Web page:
Lafleur joined a Montreal team that had won the Stanley Cup the previous season, but lost Beliveau to retirement and hired a new coach, Scotty Bowman. Lafleur started relatively slowly, scoring 29, 28 and 21 goals in his first three seasons before breaking out with 53 in the 1974–75 season.

With his blonde hair flowing in the days when players routinely wore helmets, Lafleur became a star for a legendary Montreal franchise, an innovator with a stick in his hands.

“He’s not the easiest player to play because he’s all over the ice,” his teammate Steve Shutt said once. “He doesn’t know what he’s going to do, so how do I know?”

Lafleur’s most electric seasons as a scorer, from 1974-75 to 1979-80, almost coincided with the four consecutive years the Canadiens won the Stanley Cup, from 1976 to 1979. During the 1976 playoffs , he was the subject of an alleged kidnapping threat. and protected by security.

In the 1978 Stanley Cup Finals, Boston Bruins head coach Don Cherry ordered his players to raise their sticks against Lafleur in an effort to deter him. They slashed him, causing him to perform with his head covered in bandages, according to an article on The Hockey Writers Website. Lafleur still scored three goals and two assists, and the Canadiens won in six games.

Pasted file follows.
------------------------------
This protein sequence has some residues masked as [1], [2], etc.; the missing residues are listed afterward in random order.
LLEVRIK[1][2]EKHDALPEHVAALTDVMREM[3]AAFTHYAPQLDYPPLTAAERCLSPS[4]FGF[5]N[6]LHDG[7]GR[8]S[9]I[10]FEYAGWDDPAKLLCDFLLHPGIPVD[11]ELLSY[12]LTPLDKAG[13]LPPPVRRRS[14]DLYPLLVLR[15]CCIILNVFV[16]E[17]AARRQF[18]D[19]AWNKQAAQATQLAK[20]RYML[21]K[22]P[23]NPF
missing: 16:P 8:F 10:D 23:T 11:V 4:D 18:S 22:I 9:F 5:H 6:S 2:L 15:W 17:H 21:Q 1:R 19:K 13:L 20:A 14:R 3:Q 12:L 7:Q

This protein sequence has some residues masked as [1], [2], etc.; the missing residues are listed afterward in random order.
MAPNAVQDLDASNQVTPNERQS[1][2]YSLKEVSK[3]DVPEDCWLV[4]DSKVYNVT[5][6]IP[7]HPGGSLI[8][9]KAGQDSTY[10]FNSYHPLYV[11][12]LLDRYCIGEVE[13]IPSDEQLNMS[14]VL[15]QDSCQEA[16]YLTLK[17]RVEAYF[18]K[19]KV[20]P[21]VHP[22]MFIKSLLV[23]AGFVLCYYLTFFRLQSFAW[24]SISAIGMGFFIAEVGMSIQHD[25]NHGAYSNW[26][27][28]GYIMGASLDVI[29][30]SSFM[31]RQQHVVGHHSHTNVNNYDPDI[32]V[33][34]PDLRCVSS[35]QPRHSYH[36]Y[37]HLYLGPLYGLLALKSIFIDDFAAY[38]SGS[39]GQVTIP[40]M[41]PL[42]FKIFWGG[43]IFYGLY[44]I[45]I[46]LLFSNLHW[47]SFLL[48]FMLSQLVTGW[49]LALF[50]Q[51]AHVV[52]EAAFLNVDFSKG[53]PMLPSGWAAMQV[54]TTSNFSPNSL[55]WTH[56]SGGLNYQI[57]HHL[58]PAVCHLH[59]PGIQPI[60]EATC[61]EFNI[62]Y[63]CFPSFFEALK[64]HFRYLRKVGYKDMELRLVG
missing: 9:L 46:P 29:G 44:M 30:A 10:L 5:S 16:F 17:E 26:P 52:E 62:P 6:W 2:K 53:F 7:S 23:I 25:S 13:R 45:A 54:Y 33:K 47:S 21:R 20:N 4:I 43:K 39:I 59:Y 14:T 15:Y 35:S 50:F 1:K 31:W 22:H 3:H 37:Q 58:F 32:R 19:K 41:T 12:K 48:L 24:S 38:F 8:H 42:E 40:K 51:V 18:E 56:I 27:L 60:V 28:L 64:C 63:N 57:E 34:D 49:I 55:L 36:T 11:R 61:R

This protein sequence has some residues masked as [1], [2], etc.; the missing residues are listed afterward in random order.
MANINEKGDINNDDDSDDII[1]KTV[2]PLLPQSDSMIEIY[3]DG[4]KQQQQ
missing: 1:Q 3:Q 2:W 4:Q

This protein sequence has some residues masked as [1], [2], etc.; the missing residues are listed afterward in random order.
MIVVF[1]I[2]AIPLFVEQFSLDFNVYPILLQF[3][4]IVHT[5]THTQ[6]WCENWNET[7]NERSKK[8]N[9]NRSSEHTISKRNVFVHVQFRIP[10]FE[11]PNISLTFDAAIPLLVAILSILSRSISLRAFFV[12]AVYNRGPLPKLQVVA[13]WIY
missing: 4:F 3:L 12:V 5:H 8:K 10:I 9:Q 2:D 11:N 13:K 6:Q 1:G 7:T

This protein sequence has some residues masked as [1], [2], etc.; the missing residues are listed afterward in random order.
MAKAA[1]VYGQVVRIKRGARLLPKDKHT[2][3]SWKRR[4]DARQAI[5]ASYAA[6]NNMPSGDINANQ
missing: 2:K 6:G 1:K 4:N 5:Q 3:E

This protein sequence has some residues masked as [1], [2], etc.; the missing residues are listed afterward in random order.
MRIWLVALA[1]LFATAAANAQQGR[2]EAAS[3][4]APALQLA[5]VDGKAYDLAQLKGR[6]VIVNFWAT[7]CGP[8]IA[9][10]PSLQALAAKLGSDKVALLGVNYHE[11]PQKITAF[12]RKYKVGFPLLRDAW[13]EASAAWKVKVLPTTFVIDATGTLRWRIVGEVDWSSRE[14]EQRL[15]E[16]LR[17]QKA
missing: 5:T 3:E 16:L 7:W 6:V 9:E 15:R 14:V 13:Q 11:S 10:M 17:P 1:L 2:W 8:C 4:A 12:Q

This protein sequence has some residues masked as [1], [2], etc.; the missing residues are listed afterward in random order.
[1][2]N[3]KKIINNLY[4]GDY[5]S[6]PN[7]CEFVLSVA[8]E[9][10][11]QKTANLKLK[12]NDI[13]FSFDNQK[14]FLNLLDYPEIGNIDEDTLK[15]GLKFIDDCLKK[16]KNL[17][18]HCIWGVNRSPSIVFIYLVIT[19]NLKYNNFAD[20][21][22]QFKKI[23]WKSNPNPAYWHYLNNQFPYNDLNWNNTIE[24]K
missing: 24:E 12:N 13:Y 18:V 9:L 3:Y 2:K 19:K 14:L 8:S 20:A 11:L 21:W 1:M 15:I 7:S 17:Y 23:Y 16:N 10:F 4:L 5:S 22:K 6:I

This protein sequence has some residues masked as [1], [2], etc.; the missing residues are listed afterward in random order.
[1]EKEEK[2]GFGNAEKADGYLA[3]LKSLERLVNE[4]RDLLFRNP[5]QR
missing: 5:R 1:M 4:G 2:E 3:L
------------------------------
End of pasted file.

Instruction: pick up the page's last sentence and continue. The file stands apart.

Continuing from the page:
After Lafleur scored 125 points in the 1979-80 season, his production began to drop. Nineteen games into the 1984-85 season, he abruptly retired after scoring just two goals and three assists. He did not get along with the coach, Jacques Lemaire, who regularly benched him, nor with the general manager, Serge Savard.

Lafleur remained retired for the remainder of that season and three more, but just weeks after being inducted into the Hall of Fame in September 1988, he signed to play for the Rangers. At the time, he told the New York Times that his last days with the Canadiens were “the worst times of my life.”

“I had a choice between ulcers at 33 or retirement,” he said.

After a season in New York, he signed with the Nordiques, who joined the NHL in 1979.

“It was a pleasant year in exile in New York”, Lafleur told reporters when he announced his move to the Nordiques. “But now, I would like to end my career in Quebec, where it began.

He played two years with the Nordiques, with modest results, before retiring permanently. He then returned to the Canadiens as a team ambassador.

He is survived by his wife, Lise; his mother; his sons, Martin and Mark; four sisters; and a granddaughter.

In 2008, four bronze statues of great Canadians — Lafleur, Béliveau, Howie Morenz and Maurice (Rocket) Richard — were unveiled at the Bell Centre, the team’s home.

“I prefer to continue playing” laughs Lafleur“than to have a statue.”



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Newsrust - US Top News: Guy Lafleur, dynamic star of the Montreal Canadiens, dies at 70
Guy Lafleur, dynamic star of the Montreal Canadiens, dies at 70